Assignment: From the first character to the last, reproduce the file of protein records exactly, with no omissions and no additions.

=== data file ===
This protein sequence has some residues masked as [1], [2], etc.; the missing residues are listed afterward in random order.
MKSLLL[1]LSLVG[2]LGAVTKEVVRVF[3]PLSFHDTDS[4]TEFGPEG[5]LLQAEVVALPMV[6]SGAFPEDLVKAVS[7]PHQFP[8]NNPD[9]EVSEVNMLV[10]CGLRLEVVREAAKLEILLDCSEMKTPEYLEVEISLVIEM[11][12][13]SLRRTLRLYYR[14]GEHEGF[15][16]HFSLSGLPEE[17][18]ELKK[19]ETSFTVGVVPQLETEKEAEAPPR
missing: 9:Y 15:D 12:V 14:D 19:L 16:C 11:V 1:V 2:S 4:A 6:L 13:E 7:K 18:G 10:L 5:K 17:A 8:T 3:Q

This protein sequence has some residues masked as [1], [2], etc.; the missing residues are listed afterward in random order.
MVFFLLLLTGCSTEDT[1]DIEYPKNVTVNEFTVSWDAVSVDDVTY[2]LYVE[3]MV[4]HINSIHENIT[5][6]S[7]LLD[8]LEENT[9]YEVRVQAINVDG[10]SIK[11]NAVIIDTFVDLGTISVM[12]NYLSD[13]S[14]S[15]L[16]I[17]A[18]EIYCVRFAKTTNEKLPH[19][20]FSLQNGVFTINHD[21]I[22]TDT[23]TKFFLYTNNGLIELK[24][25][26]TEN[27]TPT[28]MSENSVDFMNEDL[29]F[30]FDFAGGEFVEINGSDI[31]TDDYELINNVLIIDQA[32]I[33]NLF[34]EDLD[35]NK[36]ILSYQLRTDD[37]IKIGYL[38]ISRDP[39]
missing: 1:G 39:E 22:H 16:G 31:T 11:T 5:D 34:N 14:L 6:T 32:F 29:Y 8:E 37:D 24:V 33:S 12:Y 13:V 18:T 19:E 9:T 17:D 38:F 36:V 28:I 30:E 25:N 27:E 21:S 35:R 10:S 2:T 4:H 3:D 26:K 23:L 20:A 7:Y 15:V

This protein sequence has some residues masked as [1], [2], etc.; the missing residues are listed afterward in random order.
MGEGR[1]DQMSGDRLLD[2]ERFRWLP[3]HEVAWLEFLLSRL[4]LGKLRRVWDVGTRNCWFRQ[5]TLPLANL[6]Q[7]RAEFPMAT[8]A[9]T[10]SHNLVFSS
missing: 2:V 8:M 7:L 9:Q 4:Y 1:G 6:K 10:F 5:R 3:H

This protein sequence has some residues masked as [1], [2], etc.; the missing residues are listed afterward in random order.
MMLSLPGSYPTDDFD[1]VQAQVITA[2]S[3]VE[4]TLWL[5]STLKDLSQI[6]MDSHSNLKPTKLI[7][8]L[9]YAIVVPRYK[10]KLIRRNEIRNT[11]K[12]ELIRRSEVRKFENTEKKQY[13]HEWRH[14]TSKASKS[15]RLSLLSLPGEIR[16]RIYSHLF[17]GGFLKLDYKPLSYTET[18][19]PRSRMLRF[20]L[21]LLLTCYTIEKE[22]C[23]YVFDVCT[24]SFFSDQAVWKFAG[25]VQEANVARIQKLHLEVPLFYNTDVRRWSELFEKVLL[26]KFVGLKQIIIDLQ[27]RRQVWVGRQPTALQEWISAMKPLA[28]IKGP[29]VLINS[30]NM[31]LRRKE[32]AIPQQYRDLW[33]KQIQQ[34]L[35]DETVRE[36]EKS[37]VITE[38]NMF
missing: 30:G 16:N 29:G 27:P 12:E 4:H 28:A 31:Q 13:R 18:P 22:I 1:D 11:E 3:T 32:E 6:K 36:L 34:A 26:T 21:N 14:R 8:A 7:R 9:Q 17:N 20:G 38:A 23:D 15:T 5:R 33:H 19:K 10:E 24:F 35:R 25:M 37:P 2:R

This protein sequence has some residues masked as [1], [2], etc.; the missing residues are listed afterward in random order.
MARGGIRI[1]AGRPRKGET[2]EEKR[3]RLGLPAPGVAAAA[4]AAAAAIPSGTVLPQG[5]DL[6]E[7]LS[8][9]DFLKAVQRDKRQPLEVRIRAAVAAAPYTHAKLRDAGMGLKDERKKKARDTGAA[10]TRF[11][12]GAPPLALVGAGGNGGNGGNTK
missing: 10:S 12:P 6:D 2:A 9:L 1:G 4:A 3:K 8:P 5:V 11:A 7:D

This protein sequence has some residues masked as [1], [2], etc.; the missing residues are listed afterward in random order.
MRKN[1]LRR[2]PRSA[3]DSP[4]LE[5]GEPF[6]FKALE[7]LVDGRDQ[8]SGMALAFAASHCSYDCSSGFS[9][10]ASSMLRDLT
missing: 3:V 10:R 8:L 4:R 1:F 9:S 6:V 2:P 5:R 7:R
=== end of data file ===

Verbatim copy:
This protein sequence has some residues masked as [1], [2], etc.; the missing residues are listed afterward in random order.
MKSLLL[1]LSLVG[2]LGAVTKEVVRVF[3]PLSFHDTDS[4]TEFGPEG[5]LLQAEVVALPMV[6]SGAFPEDLVKAVS[7]PHQFP[8]NNPD[9]EVSEVNMLV[10]CGLRLEVVREAAKLEILLDCSEMKTPEYLEVEISLVIEM[11][12][13]SLRRTLRLYYR[14]GEHEGF[15][16]HFSLSGLPEE[17][18]ELKK[19]ETSFTVGVVPQLETEKEAEAPPR
missing: 9:Y 15:D 12:V 14:D 19:L 16:C 11:V 1:V 2:S 4:A 6:L 13:E 7:K 18:G 10:L 5:K 17:A 8:T 3:Q

This protein sequence has some residues masked as [1], [2], etc.; the missing residues are listed afterward in random order.
MVFFLLLLTGCSTEDT[1]DIEYPKNVTVNEFTVSWDAVSVDDVTY[2]LYVE[3]MV[4]HINSIHENIT[5][6]S[7]LLD[8]LEENT[9]YEVRVQAINVDG[10]SIK[11]NAVIIDTFVDLGTISVM[12]NYLSD[13]S[14]S[15]L[16]I[17]A[18]EIYCVRFAKTTNEKLPH[19][20]FSLQNGVFTINHD[21]I[22]TDT[23]TKFFLYTNNGLIELK[24][25][26]TEN[27]TPT[28]MSENSVDFMNEDL[29]F[30]FDFAGGEFVEINGSDI[31]TDDYELINNVLIIDQA[32]I[33]NLF[34]EDLD[35]NK[36]ILSYQLRTDD[37]IKIGYL[38]ISRDP[39]
missing: 1:G 39:E 22:H 16:G 31:T 11:T 5:D 34:N 14:L 6:T 32:F 29:Y 8:E 37:D 24:V 33:S 12:Y 13:V 18:T 19:E 9:T 17:D 38:F 36:V 28:I 30:E 25:N 27:E 21:S 35:R 10:S 2:T 4:H 3:D 26:K 23:L 20:A 7:Y 15:V

This protein sequence has some residues masked as [1], [2], etc.; the missing residues are listed afterward in random order.
MGEGR[1]DQMSGDRLLD[2]ERFRWLP[3]HEVAWLEFLLSRL[4]LGKLRRVWDVGTRNCWFRQ[5]TLPLANL[6]Q[7]RAEFPMAT[8]A[9]T[10]SHNLVFSS
missing: 2:V 8:M 7:L 9:Q 4:Y 1:G 6:K 10:F 5:R 3:H

This protein sequence has some residues masked as [1], [2], etc.; the missing residues are listed afterward in random order.
MMLSLPGSYPTDDFD[1]VQAQVITA[2]S[3]VE[4]TLWL[5]STLKDLSQI[6]MDSHSNLKPTKLI[7][8]L[9]YAIVVPRYK[10]KLIRRNEIRNT[11]K[12]ELIRRSEVRKFENTEKKQY[13]HEWRH[14]TSKASKS[15]RLSLLSLPGEIR[16]RIYSHLF[17]GGFLKLDYKPLSYTET[18][19]PRSRMLRF[20]L[21]LLLTCYTIEKE[22]C[23]YVFDVCT[24]SFFSDQAVWKFAG[25]VQEANVARIQKLHLEVPLFYNTDVRRWSELFEKVLL[26]KFVGLKQIIIDLQ[27]RRQVWVGRQPTALQEWISAMKPLA[28]IKGP[29]VLINS[30]NM[31]LRRKE[32]AIPQQYRDLW[33]KQIQQ[34]L[35]DETVRE[36]EKS[37]VITE[38]NMF
missing: 30:G 16:N 29:G 27:P 12:E 4:H 28:A 31:Q 13:R 18:P 22:I 1:D 11:E 3:T 32:E 6:K 36:L 34:A 26:T 21:N 14:R 8:A 7:R 9:Q 17:N 20:G 38:A 23:D 15:T 5:R 33:H 19:K 10:E 24:F 35:R 25:M 37:P 2:R

This protein sequence has some residues masked as [1], [2], etc.; the missing residues are listed afterward in random order.
MARGGIRI[1]AGRPRKGET[2]EEKR[3]RLGLPAPGVAAAA[4]AAAAAIPSGTVLPQG[5]DL[6]E[7]LS[8][9]DFLKAVQRDKRQPLEVRIRAAVAAAPYTHAKLRDAGMGLKDERKKKARDTGAA[10]TRF[11][12]GAPPLALVGAGGNGGNGGNTK
missing: 10:S 12:P 6:D 2:A 9:L 1:G 4:A 3:K 8:P 5:V 11:A 7:D

This protein sequence has some residues masked as [1], [2], etc.; the missing residues are listed afterward in random order.
MRKN[1]LRR[2]PRSA[3]DSP[4]LE[5]GEPF[6]FKALE[7]LVDGRDQ[8]SGMALAFAASHCSYDCSSGFS[9][10]ASSMLRDLT
missing: 3:V 10:R 8:L 4:R 1:F 9:S 6:V 2:P 5:R 7:R